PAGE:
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Age-related associations between work over-commitment and zest for work among Swedish employees from a cross-sectional and longitudinal perspective.

https://arctichealth.org/en/permalink/ahliterature289925
Source
Work. 2017; 57(2):269-279
Publication Type
Journal Article
Date
2017
Author
Roma Runeson-Broberg
Jean-Baptist du Prel
Peter Westerholm
Maria Nordin
Anders Knutsson
Lars Alfredsson
Göran Fahlén
Richard Peter
Author Affiliation
Occupational and Environmental Medicine, Uppsala University Hospital, Uppsala, Sweden.
Source
Work. 2017; 57(2):269-279
Date
2017
Language
English
Publication Type
Journal Article
Keywords
Adult
Age Factors
Cross-Sectional Studies
Female
Humans
Job Satisfaction
Longitudinal Studies
Male
Middle Aged
Occupational Health
Occupational Stress - psychology
Reward
Surveys and Questionnaires
Sweden
Workload - psychology
Abstract
In aging societies, zest for work may be pivotal when deciding to stay occupationally active longer. Psychosocial work stress is a prevalent public health problem and may have an impact on zest for work. Work over-commitment (WOC) is a personal coping strategy for work stress with excessive striving and a health risk. However, the long-term effect of WOC on zest for work is poorly understood.
To investigate the age-related associations of work over-commitment with zest for work.
During 1996-1998 and 2000-2003, predominantly industrial workers (n?=?2940) participated in the WOLF-Norrland study and responded to a questionnaire referring to socio-demographics, WOC, zest for work, effort-reward imbalance proxies, and mental health. Age-adjusted multiple logistic regressions were performed with original and imputed datasets.
Cross-sectionally, work overcommitted middle-aged employees had an increased prevalence of poor zest for work compared to their contemporaries without WOC (OR: 3.74 [95%-CI 2.19; 6.40]). However, in a longitudinal analysis associations between onset of 'poor zest for work' and the WOC subscales 'need for approval' (OR: 3.29 [95%-CI 1.04; 10.37]) and 'inability to withdraw from work' (OR: 5.14 [95%-CI 1.32; 20.03]) were observed.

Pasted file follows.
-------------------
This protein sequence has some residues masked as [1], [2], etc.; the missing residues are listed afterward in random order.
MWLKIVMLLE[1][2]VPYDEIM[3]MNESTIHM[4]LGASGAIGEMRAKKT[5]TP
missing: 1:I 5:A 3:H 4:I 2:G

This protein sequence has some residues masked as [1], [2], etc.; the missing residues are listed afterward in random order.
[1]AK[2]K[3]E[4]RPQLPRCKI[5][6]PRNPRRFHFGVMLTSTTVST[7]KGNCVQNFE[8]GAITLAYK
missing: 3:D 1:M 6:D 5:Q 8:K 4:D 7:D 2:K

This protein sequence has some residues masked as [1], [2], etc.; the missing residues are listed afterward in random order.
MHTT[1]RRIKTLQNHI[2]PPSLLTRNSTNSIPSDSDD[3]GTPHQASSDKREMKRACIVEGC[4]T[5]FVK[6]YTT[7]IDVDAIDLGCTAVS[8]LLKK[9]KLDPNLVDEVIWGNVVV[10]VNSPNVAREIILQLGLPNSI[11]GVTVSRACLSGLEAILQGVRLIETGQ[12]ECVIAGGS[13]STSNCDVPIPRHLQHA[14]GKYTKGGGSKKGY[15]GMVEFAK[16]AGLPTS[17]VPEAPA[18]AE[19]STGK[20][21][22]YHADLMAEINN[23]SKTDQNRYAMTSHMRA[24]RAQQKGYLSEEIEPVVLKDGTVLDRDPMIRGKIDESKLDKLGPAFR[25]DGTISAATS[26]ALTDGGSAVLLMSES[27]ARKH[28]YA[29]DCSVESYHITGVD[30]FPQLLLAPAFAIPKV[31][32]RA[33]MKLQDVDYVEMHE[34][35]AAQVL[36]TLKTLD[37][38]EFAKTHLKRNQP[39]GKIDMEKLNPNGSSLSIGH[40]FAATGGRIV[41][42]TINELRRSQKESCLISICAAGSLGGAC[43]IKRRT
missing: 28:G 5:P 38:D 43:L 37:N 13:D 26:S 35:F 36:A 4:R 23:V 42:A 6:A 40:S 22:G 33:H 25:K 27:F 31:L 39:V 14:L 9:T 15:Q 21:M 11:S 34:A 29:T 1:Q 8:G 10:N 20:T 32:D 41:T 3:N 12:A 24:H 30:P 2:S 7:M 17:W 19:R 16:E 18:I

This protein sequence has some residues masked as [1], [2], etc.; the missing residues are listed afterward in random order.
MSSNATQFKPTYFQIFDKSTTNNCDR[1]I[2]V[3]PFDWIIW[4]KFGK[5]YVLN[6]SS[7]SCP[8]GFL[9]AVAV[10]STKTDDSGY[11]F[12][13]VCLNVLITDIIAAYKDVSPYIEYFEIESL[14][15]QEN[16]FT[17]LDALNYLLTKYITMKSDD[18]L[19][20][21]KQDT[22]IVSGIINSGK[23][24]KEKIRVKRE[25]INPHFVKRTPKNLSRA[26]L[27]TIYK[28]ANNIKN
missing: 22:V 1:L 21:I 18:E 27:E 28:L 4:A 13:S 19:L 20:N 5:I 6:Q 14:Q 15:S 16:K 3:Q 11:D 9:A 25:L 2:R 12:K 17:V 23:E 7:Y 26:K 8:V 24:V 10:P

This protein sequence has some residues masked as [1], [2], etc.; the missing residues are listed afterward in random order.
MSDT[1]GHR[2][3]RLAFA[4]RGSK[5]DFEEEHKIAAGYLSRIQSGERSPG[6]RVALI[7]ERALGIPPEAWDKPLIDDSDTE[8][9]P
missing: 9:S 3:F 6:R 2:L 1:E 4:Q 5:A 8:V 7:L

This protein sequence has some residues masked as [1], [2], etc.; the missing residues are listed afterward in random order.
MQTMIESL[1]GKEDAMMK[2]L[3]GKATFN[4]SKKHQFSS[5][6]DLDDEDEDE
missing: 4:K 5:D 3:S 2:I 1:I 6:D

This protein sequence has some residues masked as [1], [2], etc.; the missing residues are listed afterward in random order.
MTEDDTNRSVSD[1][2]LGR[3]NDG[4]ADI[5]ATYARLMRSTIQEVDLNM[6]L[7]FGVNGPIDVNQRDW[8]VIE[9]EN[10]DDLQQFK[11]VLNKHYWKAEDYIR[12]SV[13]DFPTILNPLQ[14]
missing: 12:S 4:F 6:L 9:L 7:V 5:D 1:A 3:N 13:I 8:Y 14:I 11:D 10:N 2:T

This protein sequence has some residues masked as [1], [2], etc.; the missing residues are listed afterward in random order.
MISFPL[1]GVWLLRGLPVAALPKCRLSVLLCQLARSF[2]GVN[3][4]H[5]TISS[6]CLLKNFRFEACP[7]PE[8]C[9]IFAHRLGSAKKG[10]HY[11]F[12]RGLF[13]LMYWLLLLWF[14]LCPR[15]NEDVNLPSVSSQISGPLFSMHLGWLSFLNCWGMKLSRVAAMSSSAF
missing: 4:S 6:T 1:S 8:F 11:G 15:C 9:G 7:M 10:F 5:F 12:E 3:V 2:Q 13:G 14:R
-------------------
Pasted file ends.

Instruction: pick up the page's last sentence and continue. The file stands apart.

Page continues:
The longitudinal findings among older employees could be relevant regarding the expected need to remain occupationally active longer.
PubMed ID
28582947 View in PubMed
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An international comparison of women's occupational health issues in the Philippines, Thailand, Malaysia, Canada, Hong Kong and Singapore: the CIDA-SEAGEP study.

https://arctichealth.org/en/permalink/ahliterature172801
Source
Occup Med (Lond). 2005 Oct;55(7):515-22
Publication Type
Article
Date
Oct-2005
Author
Bernard C K Choi
Author Affiliation
Centre for Chronic Disease Prevention and Control, Public Health Agency of Canada, AL number 6701A, 120 Colonnade Road, Ottawa, Ontario K1A 1B4, Canada. bernard_choi@phac-aspc.gc.ca
Source
Occup Med (Lond). 2005 Oct;55(7):515-22
Date
Oct-2005
Language
English
Publication Type
Article
Keywords
Adult
Asia - epidemiology
Canada - epidemiology
Developed Countries
Developing Countries
Female
Humans
Life Style
Obesity - epidemiology
Occupational Diseases - epidemiology
Occupational Health
Prevalence
Risk factors
Smoking - epidemiology
Women's health
Workload
Abstract
An international comparison study of women's occupational health issues was carried out in 2000 for the Philippines, Thailand, Malaysia, Canada, Hong Kong and Singapore. The study was funded by the Canadian International Development Agency's Southeast Asia Gender Equity Program.
The objective was to compare the issues, risk factors, social determinants, and challenges in women's occupational health, according to the status of economic development as defined by the World Bank.
Data were collected through 27 key informant interviews of high-ranking government officials and senior researchers, self-administered questionnaires on country or regional statistics and 16 courtesy calls.
Results indicated that women's occupational health problems common in these countries or regions included women's long hours of work (double workday), shift work and a caring role for family and friends. Problems reported in developing countries but not developed countries included poor access to training and protective equipment, and insufficient legislation to protect women's rights. Problems reported in developed countries but not in developing countries included obesity, smoking and not including women in health research.
This paper provides insights into the changing environment in the workplace, such as increasing participation of women in the paid workforce and changes in gender differences due to the changing country economy, for improving women's occupational health.
Notes
Comment In: Occup Med (Lond). 2005 Oct;55(7):513-416251368
PubMed ID
16174662 View in PubMed
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An ocean of stress? The relationship between psychosocial workload and mental strain among engine officers in the Swedish merchant fleet.